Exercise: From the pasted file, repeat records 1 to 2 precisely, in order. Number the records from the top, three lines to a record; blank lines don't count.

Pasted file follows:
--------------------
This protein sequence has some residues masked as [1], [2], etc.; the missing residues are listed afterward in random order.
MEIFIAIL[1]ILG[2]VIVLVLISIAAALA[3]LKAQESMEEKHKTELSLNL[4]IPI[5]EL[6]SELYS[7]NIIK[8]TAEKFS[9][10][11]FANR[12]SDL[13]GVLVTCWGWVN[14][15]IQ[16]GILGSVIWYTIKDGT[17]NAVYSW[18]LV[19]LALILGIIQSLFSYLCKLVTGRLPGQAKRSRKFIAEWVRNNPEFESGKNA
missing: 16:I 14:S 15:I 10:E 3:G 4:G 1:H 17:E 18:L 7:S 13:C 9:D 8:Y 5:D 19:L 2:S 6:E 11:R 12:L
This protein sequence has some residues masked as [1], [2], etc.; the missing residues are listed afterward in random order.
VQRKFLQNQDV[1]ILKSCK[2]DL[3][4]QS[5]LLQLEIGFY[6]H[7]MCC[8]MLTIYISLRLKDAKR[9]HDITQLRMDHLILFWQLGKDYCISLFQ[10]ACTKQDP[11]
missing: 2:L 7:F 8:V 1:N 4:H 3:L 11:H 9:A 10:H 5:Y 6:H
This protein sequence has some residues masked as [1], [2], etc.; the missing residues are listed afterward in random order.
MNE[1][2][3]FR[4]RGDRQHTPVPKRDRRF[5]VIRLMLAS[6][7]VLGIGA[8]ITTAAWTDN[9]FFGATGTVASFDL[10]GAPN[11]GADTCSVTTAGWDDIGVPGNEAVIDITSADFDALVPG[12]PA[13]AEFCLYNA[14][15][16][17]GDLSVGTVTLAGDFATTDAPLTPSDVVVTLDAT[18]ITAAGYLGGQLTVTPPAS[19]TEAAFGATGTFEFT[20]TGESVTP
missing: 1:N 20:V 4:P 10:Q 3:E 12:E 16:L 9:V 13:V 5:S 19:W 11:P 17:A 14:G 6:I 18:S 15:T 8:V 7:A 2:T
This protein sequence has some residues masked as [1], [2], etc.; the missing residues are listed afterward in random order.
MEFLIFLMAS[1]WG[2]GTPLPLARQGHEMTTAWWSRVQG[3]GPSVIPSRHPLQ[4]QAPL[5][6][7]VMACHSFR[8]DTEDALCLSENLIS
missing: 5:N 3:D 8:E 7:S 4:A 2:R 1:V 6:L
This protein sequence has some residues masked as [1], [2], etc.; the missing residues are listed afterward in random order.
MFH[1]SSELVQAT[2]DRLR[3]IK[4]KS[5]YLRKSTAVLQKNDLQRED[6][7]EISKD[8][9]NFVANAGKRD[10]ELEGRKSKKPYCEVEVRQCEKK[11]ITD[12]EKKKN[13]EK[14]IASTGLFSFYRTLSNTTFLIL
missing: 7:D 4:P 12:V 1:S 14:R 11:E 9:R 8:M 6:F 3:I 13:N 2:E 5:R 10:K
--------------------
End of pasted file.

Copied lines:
This protein sequence has some residues masked as [1], [2], etc.; the missing residues are listed afterward in random order.
MEIFIAIL[1]ILG[2]VIVLVLISIAAALA[3]LKAQESMEEKHKTELSLNL[4]IPI[5]EL[6]SELYS[7]NIIK[8]TAEKFS[9][10][11]FANR[12]SDL[13]GVLVTCWGWVN[14][15]IQ[16]GILGSVIWYTIKDGT[17]NAVYSW[18]LV[19]LALILGIIQSLFSYLCKLVTGRLPGQAKRSRKFIAEWVRNNPEFESGKNA
missing: 16:I 14:S 15:I 10:E 3:G 4:G 1:H 17:E 18:L 7:S 13:C 9:D 8:Y 5:D 19:L 2:S 6:E 11:R 12:L
This protein sequence has some residues masked as [1], [2], etc.; the missing residues are listed afterward in random order.
VQRKFLQNQDV[1]ILKSCK[2]DL[3][4]QS[5]LLQLEIGFY[6]H[7]MCC[8]MLTIYISLRLKDAKR[9]HDITQLRMDHLILFWQLGKDYCISLFQ[10]ACTKQDP[11]
missing: 2:L 7:F 8:V 1:N 4:H 3:L 11:H 9:A 10:H 5:Y 6:H